Cheryl Golek -2

Reading from Cheryl Golek

Cheryl Golek.

This is a section taking from the book Brittle Power: Energy Strategy for National Security by Amory and Hunter Lovins: Part 2 Chapter 8 Disasters Waiting to Happen

Liquefied Natural Gas Natural gas can be sent by pipeline over long distances. For a price, it can be piped from North Sea platforms to the British mainland, from Algeria to Italy, or from Siberia to Western Europe. But pipelines are not a feasible way to send gas across major oceans—for example, from the Mideast or Indonesia to the United States. A high-technology way to transport natural gas overseas has, however, been developed in the past few decades, using the techniques of cryogenics—the science of extremely low temperatures.

In this method, a sort of giant refrigerator, costing more than a billion dollars, chills a vast amount of gas until it condenses into a colorless, odorless liquid at a temperature of two hundred sixty degrees Fahrenheit below zero. This liquefied natural gas (LNG) has a volume six hundred twenty times smaller than the original gas. The intensely cold LNG is then transported at approximately atmospheric pressure in special, heavily insulated cryogenic tankers—the costliest non-military seagoing vessels in the world—to a marine terminal, where it is stored in insulated tanks. When needed, it can then be piped to an adjacent gasification plant—nearly as complex and costly as the liquefaction plant—where it is boiled back into gas and distributed to customers by pipeline just like wellhead gas.

Approximately sixty smaller plants in North America also liquefy and store domestic natural gas as a convenient way of increasing their storage capacity for winter peak demands which could otherwise exceed the capacity of trunk pipeline supplying the area. This type of local storage to augment peak supplies is called "peak-shaving." Such plants can be sited anywhere gas is available in bulk; they need have nothing to do with marine LNG tankers.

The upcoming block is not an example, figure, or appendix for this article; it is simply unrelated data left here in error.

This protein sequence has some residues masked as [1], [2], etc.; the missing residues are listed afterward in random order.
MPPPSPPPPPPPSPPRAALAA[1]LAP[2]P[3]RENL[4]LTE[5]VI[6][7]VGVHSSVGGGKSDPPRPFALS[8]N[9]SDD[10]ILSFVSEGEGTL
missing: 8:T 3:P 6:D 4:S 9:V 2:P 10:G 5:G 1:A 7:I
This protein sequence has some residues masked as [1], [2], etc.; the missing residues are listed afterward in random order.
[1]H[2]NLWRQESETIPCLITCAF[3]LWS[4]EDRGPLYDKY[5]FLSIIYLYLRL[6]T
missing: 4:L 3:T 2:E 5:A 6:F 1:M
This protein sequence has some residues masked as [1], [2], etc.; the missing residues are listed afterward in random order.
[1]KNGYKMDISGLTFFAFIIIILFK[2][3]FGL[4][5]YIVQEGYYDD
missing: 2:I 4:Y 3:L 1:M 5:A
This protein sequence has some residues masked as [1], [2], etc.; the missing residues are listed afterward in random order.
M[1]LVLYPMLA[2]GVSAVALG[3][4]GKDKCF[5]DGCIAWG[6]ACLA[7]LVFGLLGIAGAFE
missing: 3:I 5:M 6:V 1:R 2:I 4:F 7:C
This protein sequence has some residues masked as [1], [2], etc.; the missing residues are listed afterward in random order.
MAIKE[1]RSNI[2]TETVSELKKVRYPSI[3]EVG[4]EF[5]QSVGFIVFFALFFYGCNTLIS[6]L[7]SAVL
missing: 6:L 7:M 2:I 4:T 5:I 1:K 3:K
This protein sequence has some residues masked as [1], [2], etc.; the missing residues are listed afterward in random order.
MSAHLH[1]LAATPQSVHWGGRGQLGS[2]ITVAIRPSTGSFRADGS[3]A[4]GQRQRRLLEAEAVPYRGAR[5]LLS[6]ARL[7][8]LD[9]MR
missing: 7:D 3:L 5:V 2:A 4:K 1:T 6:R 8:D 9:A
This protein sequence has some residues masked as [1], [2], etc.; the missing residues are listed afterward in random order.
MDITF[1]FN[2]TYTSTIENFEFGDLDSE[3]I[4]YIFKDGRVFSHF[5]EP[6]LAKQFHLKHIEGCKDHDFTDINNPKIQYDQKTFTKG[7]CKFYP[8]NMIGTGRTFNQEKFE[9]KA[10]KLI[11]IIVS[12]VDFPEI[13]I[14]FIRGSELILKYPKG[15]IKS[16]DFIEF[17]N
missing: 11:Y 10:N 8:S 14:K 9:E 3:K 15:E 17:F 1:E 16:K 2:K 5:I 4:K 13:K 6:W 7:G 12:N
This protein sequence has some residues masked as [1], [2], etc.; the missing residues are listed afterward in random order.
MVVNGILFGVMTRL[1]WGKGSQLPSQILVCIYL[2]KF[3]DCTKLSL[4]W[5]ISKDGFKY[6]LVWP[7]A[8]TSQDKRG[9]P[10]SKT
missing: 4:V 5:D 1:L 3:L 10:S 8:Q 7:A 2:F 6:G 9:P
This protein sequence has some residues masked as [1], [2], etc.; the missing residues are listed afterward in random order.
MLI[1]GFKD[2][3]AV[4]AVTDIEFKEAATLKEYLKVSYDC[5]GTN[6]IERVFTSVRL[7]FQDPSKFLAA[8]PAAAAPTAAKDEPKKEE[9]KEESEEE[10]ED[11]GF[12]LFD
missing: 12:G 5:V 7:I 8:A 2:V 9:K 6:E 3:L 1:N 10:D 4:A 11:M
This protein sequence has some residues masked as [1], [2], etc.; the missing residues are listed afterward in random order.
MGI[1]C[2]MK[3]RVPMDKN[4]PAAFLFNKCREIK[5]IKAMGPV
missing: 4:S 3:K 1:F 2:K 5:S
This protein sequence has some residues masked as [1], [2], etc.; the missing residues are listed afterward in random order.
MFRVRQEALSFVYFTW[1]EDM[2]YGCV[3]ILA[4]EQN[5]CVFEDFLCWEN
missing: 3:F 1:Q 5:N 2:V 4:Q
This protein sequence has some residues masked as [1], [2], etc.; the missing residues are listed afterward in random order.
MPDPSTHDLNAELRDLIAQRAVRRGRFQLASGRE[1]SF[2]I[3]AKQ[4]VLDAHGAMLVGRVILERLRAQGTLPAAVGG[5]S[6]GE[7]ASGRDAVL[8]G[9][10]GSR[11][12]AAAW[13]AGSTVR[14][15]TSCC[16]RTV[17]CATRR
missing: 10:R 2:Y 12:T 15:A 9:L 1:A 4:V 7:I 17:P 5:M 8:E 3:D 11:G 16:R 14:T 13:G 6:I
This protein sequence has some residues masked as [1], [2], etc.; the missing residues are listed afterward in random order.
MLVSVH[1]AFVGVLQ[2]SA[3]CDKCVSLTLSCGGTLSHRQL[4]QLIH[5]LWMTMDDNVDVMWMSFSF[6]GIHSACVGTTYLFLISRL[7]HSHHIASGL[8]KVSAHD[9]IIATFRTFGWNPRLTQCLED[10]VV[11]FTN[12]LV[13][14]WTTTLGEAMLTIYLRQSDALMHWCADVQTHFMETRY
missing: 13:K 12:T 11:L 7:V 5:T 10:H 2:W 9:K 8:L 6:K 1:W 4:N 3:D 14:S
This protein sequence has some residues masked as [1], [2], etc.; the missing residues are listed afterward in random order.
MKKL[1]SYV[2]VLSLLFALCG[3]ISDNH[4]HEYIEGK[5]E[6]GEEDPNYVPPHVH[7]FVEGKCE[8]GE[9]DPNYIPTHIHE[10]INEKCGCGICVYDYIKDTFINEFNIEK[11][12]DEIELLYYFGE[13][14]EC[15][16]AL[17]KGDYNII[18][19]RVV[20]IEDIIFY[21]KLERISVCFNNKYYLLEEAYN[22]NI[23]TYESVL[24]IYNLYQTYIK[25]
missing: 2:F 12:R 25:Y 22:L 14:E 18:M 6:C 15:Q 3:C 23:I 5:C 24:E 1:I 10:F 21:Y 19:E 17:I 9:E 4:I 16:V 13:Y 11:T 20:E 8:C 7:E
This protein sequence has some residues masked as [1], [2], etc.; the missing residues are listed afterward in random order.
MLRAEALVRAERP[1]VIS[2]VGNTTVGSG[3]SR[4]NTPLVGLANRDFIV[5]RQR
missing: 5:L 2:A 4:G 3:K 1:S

LNG is less than half as dense as water, so a cubic meter of LNG (the usual unit of measure) weighs just over half a ton. LNG contains about thirty per cent less energy per cubic meter than oil, but is potentially far more hazardous. Burning oil cannot spread very far on land or water, but a cubic meter of spilled LNG rapidly boils into about six hundred twenty cubic meters of pure natural gas, which in turn mixes with surrounding air. Mixtures of between about five and fourteen percent natural gas in air are flammable. Thus a single cubic meter of spilled LNG can make up to twelve thousand four hundred cubic meters of flammable gas-air mixture. A single modern LNG tanker typically holds one hundred twenty-five thousand cubic meters of LNG, equivalent to twenty-seven hundred million cubic feet of natural gas. That gas can form between about twenty and fifty billion cubic feet of flammable gas-air mixture—several hundred times the volume of the Great Pyramid of Cheops.

About nine percent of such a tankerload of LNG will probably, if spilled onto water, boil to gas in about five minutes. (It does not matter how cold the water is; it will be at least two hundred twenty-eight Fahrenheit degrees hotter than the LNG, which it will therefore cause to boil violently.) The resulting gas, however, will be so cold that it will still be denser than air. It will therefore flow in a cloud or plume along the surface until it reaches an ignition source. Such a plume might extend at least three miles downwind from a large tanker spill within ten to twenty minutes. It might ultimately reach much farther—perhaps six to twelve miles.

If not ignited, the gas is asphyxiating. If ignited, it will burn to completion with a turbulent diffusion flame reminiscent of the 1937 Hindenberg disaster but about a hundred times as big. Such a fireball would burn everything within it, and by its radiant heat would cause third-degree burns and start fires a mile or two away. An LNG fireball can blow through a city, creating "a very large number of ignitions and explosions across a wide area. No present or foreseeable equipment can put out a very large [LNG]" The energy content of a single standard LNG tanker (one hundred twenty-five thousand cubic meters) is equivalent to seven-tenths of a megaton of TNT, or about fifty-five Hiroshima bombs.

A further hazard of LNG is that its extreme cold causes most metals to become brittle and contract violently. If LNG spills onto ordinary metals (that is, those not specially alloyed for such low temperatures), such as the deck plating of a ship, it often causes instant brittle fractures. Thus failure of the special cryogenic-alloy membranes which contain the LNG in tanks or tankers could bring it into contact with ordinary steel — the hull of a ship or the outer tank of a marine vessel — and cause it to unzip like a banana, a risk most analyses ignore.

LNG can also seep into earth or into insulation — the cause of the Staten Island terminal fire that killed forty workers in 1973. ...

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Cheryl A. Golek Resident